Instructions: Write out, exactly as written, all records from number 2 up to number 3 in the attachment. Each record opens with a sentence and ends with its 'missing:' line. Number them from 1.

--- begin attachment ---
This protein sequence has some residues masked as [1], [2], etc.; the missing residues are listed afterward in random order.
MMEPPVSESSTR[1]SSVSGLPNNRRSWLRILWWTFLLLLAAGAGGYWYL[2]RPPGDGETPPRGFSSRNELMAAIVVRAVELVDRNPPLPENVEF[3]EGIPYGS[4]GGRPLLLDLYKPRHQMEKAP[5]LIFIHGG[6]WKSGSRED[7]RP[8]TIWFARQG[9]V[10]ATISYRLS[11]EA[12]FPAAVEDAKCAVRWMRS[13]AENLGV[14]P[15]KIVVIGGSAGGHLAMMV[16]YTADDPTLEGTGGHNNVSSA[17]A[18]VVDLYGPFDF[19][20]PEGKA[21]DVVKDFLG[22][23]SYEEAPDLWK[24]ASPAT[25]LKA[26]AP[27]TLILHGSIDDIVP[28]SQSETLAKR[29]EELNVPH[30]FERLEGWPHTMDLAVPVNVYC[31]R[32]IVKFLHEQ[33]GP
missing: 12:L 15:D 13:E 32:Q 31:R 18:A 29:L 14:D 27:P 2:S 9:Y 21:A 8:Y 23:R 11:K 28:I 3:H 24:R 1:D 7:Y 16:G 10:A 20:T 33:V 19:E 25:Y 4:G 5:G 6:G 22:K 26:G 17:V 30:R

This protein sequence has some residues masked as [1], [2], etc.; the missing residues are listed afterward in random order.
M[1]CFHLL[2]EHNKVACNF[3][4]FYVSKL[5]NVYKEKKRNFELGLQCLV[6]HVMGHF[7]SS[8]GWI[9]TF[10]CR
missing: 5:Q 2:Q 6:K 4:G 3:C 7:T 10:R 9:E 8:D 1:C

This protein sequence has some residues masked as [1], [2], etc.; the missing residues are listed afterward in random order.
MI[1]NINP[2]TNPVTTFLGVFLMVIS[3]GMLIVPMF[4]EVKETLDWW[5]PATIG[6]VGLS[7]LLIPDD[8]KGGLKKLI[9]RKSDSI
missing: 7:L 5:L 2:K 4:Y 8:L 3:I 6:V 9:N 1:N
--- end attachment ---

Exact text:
This protein sequence has some residues masked as [1], [2], etc.; the missing residues are listed afterward in random order.
M[1]CFHLL[2]EHNKVACNF[3][4]FYVSKL[5]NVYKEKKRNFELGLQCLV[6]HVMGHF[7]SS[8]GWI[9]TF[10]CR
missing: 5:Q 2:Q 6:K 4:G 3:C 7:T 10:R 9:E 8:D 1:C

This protein sequence has some residues masked as [1], [2], etc.; the missing residues are listed afterward in random order.
MI[1]NINP[2]TNPVTTFLGVFLMVIS[3]GMLIVPMF[4]EVKETLDWW[5]PATIG[6]VGLS[7]LLIPDD[8]KGGLKKLI[9]RKSDSI
missing: 7:L 5:L 2:K 4:Y 8:L 3:I 6:V 9:N 1:N